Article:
RE: Front Door Plan

From: Popkin, Laird (WMG Corp) <"Popkin,>
Date: Fri Dec 19 2003 - 15:22:32 CST

I'll second Doug on this -- we don't need much in the way of graphics
(perhaps a logo), but we need a consistent site design and page design. I
look forward to working with Chris (and everyone else working on the site)
to tune things up.

I'd like to generate a list of things to do on the web site, so that we can
create a plan.

I'll start with a few items that have come up in emails (or from looking at
the site). I'm sure it's incomplete, so please reply with additions. I'll
collect them into the Wiki (

- About OVC Page: List the directors and members of the OVC. Need bio's and
photo's for each person.
- History: Reverse the chronology so that most recent events are on top.
- FAQ: Need to continue collecting FAQ's, make 'branding' consistent with
OVC site, link into OVC site.
- Wiki: Need to link into OVC site.
- News: I'd suggest using a "blog" or "nuke" style system so that we can
easily add items as news events occur.
- EVM2003: Project page should link more prominently to OVM site, and vice

I'd suggest that first we try to collect a list of what we want to tackle,
then we can assign owners, etc.

- LP
-----Original Message-----
[]On Behalf Of Douglas
W. Jones
Sent: Friday, December 19, 2003 2:43 PM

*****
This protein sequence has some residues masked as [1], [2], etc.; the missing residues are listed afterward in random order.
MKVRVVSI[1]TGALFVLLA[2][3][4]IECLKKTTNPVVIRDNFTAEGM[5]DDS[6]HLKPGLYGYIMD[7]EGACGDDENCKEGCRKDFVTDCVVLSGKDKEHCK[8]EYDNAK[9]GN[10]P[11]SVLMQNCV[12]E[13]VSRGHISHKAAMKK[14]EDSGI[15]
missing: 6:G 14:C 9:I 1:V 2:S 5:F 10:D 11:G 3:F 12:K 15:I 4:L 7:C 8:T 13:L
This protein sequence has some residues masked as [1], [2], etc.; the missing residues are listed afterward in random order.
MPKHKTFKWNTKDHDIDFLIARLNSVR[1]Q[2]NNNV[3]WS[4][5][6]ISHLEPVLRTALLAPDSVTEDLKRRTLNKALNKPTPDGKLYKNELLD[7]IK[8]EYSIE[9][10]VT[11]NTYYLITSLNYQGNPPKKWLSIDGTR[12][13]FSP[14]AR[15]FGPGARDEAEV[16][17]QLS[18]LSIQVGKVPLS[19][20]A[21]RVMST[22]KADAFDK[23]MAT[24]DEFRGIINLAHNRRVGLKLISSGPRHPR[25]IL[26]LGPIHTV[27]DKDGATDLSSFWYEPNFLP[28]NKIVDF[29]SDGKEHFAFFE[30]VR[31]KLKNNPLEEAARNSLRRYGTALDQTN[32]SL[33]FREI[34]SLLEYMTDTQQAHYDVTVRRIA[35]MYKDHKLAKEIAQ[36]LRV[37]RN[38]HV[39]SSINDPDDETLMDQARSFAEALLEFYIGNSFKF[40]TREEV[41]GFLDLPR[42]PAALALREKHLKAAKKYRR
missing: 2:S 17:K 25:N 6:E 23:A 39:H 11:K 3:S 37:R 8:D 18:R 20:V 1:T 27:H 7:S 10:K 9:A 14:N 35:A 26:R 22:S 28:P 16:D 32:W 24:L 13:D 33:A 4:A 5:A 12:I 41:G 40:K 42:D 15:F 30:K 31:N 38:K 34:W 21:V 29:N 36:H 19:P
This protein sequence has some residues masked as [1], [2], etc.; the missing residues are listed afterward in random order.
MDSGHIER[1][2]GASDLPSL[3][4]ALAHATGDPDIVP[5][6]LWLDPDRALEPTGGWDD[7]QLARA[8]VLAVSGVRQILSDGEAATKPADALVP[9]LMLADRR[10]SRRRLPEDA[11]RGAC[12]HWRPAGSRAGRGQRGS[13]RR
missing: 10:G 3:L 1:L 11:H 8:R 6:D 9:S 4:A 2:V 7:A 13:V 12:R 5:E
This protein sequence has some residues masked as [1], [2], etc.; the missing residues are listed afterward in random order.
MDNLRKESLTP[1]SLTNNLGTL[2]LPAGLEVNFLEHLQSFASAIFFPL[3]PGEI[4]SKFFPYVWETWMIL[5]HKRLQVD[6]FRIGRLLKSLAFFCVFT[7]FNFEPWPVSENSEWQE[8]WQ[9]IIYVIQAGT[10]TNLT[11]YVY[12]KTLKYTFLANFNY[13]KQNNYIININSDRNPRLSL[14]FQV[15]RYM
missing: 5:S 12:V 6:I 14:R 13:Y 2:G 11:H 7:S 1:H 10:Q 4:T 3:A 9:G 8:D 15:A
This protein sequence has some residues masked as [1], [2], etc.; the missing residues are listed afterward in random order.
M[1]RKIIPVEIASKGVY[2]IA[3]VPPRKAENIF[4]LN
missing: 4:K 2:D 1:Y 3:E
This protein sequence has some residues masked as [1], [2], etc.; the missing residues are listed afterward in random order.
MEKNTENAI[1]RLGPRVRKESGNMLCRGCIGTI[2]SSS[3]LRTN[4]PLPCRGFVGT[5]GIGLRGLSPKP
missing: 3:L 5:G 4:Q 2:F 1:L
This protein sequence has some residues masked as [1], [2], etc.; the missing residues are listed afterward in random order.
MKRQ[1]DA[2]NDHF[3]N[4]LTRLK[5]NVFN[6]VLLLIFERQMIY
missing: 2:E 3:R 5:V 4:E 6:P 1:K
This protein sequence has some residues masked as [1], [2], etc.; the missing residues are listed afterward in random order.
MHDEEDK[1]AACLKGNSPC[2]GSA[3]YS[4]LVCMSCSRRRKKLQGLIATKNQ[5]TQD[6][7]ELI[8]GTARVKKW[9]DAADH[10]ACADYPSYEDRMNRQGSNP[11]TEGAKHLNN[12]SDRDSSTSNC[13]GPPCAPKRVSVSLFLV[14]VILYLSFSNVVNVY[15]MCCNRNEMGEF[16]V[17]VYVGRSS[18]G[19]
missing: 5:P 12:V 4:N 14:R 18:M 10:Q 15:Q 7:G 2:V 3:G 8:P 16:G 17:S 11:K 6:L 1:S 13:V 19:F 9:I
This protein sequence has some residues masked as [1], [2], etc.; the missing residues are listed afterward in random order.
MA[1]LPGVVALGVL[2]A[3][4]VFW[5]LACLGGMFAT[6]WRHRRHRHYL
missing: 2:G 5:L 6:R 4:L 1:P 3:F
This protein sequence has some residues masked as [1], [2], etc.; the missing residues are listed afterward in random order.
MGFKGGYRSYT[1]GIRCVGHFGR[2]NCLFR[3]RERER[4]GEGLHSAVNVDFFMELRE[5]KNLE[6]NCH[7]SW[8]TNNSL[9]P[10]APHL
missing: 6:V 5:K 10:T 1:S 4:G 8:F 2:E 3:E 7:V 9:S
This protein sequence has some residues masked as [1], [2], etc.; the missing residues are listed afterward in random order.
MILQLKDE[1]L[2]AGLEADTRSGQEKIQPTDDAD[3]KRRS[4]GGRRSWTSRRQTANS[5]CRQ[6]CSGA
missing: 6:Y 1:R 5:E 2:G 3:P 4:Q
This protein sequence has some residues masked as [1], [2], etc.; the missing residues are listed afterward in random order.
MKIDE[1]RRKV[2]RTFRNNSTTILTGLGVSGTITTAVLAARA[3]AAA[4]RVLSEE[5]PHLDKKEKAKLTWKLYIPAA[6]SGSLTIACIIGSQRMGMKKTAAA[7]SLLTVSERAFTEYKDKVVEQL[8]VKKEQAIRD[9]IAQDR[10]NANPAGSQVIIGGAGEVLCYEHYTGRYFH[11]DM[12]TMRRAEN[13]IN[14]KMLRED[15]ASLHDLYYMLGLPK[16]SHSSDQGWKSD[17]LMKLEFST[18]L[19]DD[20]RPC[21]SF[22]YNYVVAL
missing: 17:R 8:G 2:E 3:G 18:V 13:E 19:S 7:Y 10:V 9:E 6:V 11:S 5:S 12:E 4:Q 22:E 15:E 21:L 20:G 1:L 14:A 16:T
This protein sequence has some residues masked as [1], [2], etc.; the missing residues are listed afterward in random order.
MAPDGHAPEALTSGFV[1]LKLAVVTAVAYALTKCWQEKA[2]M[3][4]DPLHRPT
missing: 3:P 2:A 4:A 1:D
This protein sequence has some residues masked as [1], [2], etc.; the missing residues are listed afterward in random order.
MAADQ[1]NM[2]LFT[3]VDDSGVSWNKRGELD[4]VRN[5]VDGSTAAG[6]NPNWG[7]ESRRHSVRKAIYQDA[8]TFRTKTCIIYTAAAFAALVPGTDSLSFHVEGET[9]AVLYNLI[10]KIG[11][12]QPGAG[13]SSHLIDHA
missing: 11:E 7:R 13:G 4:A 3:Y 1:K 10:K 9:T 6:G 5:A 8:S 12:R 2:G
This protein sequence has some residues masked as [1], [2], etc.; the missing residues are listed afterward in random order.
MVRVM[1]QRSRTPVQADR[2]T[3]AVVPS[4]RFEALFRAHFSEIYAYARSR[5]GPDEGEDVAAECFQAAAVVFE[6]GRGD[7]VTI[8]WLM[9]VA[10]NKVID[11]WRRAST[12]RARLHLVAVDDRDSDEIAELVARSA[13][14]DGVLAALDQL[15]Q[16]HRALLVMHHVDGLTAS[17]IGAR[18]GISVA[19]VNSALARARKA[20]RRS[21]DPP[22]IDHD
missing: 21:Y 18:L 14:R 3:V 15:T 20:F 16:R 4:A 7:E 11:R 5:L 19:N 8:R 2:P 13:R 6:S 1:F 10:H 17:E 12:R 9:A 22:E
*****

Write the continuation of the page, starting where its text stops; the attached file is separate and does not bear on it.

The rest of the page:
Subject: Re: [voting-project] Front Door Plan

On Dec 19, 2003, at 12:28 PM, Alan Dechert wrote:

> We have two big milestones coming up (announcement about OVC
> formation, and
> the demo). We have a lot of work to do to get our web site (Front
> Door) in
> shape.

I looked at these sites, and they are clean, although I want
to emphasize that we have far more need for content than we
have for presentation graphics. Rollovers on the links that
make things flash are hardly ever necessary, and the effort
needed to make them work is hardly ever worth it, particularly
when it is content that really drives the show during the
startup process.

Graphic artists do matter even in a "flash free" web site,
because the experience of the right graphic artist can steer
the presentation away from becoming "unreadable fog" on the
screen, get things divided up sensibly, aid good navigation
and understand how to navigate the browser war.

One thing that impressed me about the sites
was that, while they made use of flashy features like
rollovers, it worked correctly under ICAB -- this suggests
that his style of use of these features is conservative;
he's not one of those web designers who makes web pages
that only work if you buy the latest Microsoft product and
enable all the security loopholes in it.

                        Doug Jones

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Received on Wed Dec 31 23:17:14 2003

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